Monetary policy without interest rates: Evidence from France (1948 to 1973) using a narrative approach
Eric Monnet 05 July 2014
The Global Crisis has raised the interest of banks in using quantitative controls, such as credit controls. This column discusses a relatively recent historical episode of credit controls in France. During this episode the role of interest rates was almost eliminated. Quantitative controls effectively decreased output and prices in the short-run. The difficulty for the Central Bank stemmed from the fact that it had to change its instruments constantly. This historical episode demonstrates that macroprudential tools can have substantial effects on monetary policy.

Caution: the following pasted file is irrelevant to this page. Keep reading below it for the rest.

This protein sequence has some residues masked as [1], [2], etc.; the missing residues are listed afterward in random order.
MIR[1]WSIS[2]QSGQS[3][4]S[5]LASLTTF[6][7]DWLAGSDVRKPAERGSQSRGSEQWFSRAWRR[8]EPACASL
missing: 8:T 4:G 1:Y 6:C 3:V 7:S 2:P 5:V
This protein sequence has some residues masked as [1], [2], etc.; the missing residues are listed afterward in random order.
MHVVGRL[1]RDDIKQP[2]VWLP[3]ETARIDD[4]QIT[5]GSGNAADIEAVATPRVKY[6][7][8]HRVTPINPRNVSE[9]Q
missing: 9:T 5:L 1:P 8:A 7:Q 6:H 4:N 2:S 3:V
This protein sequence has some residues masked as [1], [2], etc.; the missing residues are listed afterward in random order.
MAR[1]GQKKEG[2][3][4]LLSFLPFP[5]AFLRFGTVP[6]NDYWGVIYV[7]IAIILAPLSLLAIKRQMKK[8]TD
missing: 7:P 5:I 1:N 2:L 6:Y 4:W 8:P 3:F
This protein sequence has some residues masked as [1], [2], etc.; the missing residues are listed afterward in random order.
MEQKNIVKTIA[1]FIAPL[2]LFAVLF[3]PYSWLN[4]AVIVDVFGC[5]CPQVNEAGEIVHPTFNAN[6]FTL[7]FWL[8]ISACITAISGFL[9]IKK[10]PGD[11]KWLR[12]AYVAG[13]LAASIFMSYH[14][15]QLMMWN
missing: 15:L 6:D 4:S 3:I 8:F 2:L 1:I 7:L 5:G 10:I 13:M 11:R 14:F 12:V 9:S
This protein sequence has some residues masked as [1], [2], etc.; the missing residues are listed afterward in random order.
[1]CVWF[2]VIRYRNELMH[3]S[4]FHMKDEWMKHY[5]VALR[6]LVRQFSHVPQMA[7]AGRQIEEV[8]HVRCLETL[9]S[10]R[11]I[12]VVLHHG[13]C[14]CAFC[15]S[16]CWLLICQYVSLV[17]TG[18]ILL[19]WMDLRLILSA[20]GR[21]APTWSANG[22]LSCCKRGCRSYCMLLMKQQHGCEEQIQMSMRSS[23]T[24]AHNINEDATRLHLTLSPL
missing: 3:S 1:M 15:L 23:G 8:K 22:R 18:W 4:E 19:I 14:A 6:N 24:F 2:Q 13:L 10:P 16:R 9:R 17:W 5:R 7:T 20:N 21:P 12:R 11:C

Recent central bank interventions following the Global Crisis have raised new interest in quantitative measures as instruments of monetary or macroprudential policy (Borio 2011, Galati and Moessner 2013). In fact, quantitative controls – especially credit controls – have been used as primary tools of monetary policy for decades in western Europe and east Asia, usually during periods when these countries were experiencing their highest ever rates of growth. Many countries, including Brazil, India, and China, still use them today.
Europe's nations and regions Monetary policy
France, monetary policy, credit controls